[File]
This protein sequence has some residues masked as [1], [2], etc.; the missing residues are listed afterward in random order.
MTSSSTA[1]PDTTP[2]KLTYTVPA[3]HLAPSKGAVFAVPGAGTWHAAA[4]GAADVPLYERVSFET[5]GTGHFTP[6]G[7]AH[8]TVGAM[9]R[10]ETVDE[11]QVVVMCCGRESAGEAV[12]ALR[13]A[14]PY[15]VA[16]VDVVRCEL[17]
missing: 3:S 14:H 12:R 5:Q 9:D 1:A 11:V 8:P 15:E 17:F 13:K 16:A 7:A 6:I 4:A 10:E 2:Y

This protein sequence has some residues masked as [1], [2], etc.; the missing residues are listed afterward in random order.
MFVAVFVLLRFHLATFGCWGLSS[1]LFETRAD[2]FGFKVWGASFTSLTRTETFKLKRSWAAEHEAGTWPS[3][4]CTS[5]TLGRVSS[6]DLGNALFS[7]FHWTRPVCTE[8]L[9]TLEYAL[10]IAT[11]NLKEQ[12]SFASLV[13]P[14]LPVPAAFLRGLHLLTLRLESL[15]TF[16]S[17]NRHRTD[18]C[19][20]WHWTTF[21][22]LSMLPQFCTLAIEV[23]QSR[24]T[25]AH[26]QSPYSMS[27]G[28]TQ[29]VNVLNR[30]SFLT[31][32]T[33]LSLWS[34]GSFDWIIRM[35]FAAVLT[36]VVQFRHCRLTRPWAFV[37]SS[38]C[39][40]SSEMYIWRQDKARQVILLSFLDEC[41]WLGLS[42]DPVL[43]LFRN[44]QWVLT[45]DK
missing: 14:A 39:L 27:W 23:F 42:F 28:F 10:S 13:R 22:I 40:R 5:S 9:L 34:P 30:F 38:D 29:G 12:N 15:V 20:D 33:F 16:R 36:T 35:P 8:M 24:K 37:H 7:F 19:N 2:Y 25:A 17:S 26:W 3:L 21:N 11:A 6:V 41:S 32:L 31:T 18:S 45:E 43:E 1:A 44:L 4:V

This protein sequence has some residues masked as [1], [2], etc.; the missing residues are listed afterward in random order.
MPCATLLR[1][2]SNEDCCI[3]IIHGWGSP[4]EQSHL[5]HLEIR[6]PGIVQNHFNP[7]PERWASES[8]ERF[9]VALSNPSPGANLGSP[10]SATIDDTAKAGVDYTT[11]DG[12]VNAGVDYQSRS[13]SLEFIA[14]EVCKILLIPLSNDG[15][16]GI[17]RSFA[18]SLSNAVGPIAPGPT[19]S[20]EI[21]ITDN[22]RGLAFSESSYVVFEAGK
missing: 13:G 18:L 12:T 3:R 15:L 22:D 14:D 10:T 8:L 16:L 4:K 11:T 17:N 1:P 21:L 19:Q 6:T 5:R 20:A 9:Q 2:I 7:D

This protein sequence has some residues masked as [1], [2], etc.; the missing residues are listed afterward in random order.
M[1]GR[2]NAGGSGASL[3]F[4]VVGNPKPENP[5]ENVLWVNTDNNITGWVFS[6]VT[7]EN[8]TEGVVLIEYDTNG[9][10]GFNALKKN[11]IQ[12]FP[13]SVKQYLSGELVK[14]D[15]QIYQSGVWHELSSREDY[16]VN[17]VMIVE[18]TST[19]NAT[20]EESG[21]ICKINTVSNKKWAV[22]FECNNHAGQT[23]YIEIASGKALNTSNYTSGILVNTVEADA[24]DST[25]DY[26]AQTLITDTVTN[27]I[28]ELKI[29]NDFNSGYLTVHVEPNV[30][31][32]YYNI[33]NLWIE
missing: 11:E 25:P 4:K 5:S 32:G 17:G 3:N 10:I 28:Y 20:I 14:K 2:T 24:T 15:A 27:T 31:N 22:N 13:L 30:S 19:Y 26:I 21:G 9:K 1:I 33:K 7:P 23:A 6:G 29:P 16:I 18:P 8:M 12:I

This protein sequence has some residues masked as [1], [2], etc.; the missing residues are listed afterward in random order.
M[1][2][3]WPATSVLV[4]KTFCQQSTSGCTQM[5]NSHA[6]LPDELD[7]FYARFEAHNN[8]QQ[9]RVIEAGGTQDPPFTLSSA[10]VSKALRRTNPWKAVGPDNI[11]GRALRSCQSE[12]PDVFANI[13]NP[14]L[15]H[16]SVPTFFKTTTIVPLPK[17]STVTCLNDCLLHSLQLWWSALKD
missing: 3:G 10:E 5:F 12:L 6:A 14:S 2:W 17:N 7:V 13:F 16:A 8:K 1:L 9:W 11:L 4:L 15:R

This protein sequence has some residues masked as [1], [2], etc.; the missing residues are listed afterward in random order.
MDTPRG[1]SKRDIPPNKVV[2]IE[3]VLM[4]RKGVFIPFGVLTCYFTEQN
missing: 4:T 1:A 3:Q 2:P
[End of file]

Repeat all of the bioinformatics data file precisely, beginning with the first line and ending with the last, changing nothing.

This protein sequence has some residues masked as [1], [2], etc.; the missing residues are listed afterward in random order.
MTSSSTA[1]PDTTP[2]KLTYTVPA[3]HLAPSKGAVFAVPGAGTWHAAA[4]GAADVPLYERVSFET[5]GTGHFTP[6]G[7]AH[8]TVGAM[9]R[10]ETVDE[11]QVVVMCCGRESAGEAV[12]ALR[13]A[14]PY[15]VA[16]VDVVRCEL[17]
missing: 3:S 14:H 12:R 5:Q 9:D 1:A 11:V 8:P 15:E 17:F 13:K 16:A 7:A 6:I 4:A 10:E 2:Y

This protein sequence has some residues masked as [1], [2], etc.; the missing residues are listed afterward in random order.
MFVAVFVLLRFHLATFGCWGLSS[1]LFETRAD[2]FGFKVWGASFTSLTRTETFKLKRSWAAEHEAGTWPS[3][4]CTS[5]TLGRVSS[6]DLGNALFS[7]FHWTRPVCTE[8]L[9]TLEYAL[10]IAT[11]NLKEQ[12]SFASLV[13]P[14]LPVPAAFLRGLHLLTLRLESL[15]TF[16]S[17]NRHRTD[18]C[19][20]WHWTTF[21][22]LSMLPQFCTLAIEV[23]QSR[24]T[25]AH[26]QSPYSMS[27]G[28]TQ[29]VNVLNR[30]SFLT[31][32]T[33]LSLWS[34]GSFDWIIRM[35]FAAVLT[36]VVQFRHCRLTRPWAFV[37]SS[38]C[39][40]SSEMYIWRQDKARQVILLSFLDEC[41]WLGLS[42]DPVL[43]LFRN[44]QWVLT[45]DK
missing: 14:A 39:L 27:W 23:F 42:F 28:F 10:S 13:R 22:I 40:R 5:S 9:L 34:P 30:F 38:D 29:G 12:N 15:V 20:D 33:F 16:R 36:T 35:P 8:M 24:K 37:H 7:F 19:N 2:Y 25:A 17:S 26:W 3:L 21:N 11:A 6:V 41:S 32:L 31:T 18:S 45:E 43:E 1:A 44:L 4:V

This protein sequence has some residues masked as [1], [2], etc.; the missing residues are listed afterward in random order.
MPCATLLR[1][2]SNEDCCI[3]IIHGWGSP[4]EQSHL[5]HLEIR[6]PGIVQNHFNP[7]PERWASES[8]ERF[9]VALSNPSPGANLGSP[10]SATIDDTAKAGVDYTT[11]DG[12]VNAGVDYQSRS[13]SLEFIA[14]EVCKILLIPLSNDG[15][16]GI[17]RSFA[18]SLSNAVGPIAPGPT[19]S[20]EI[21]ITDN[22]RGLAFSESSYVVFEAGK
missing: 13:G 18:L 12:T 3:R 15:L 22:D 14:D 10:T 8:L 16:L 4:K 11:T 17:N 1:P 21:L 19:Q 6:T 5:R 20:A 9:Q 2:I 7:D

This protein sequence has some residues masked as [1], [2], etc.; the missing residues are listed afterward in random order.
M[1]GR[2]NAGGSGASL[3]F[4]VVGNPKPENP[5]ENVLWVNTDNNITGWVFS[6]VT[7]EN[8]TEGVVLIEYDTNG[9][10]GFNALKKN[11]IQ[12]FP[13]SVKQYLSGELVK[14]D[15]QIYQSGVWHELSSREDY[16]VN[17]VMIVE[18]TST[19]NAT[20]EESG[21]ICKINTVSNKKWAV[22]FECNNHAGQT[23]YIEIASGKALNTSNYTSGILVNTVEADA[24]DST[25]DY[26]AQTLITDTVTN[27]I[28]ELKI[29]NDFNSGYLTVHVEPNV[30][31][32]YYNI[33]NLWIE
missing: 11:E 25:P 4:K 5:S 32:G 17:G 3:N 10:I 28:Y 20:I 14:K 2:T 24:T 15:A 27:T 31:N 22:N 13:L 30:S 19:Y 26:I 21:G 9:K 1:I 33:K 7:P 23:A 6:G 29:P 16:I 18:P 8:M 12:I

This protein sequence has some residues masked as [1], [2], etc.; the missing residues are listed afterward in random order.
M[1][2][3]WPATSVLV[4]KTFCQQSTSGCTQM[5]NSHA[6]LPDELD[7]FYARFEAHNN[8]QQ[9]RVIEAGGTQDPPFTLSSA[10]VSKALRRTNPWKAVGPDNI[11]GRALRSCQSE[12]PDVFANI[13]NP[14]L[15]H[16]SVPTFFKTTTIVPLPK[17]STVTCLNDCLLHSLQLWWSALKD
missing: 3:G 10:E 5:F 12:L 6:A 14:S 2:W 17:N 7:V 13:F 16:A 8:K 1:L 9:W 11:L 4:L 15:R

This protein sequence has some residues masked as [1], [2], etc.; the missing residues are listed afterward in random order.
MDTPRG[1]SKRDIPPNKVV[2]IE[3]VLM[4]RKGVFIPFGVLTCYFTEQN
missing: 4:T 1:A 3:Q 2:P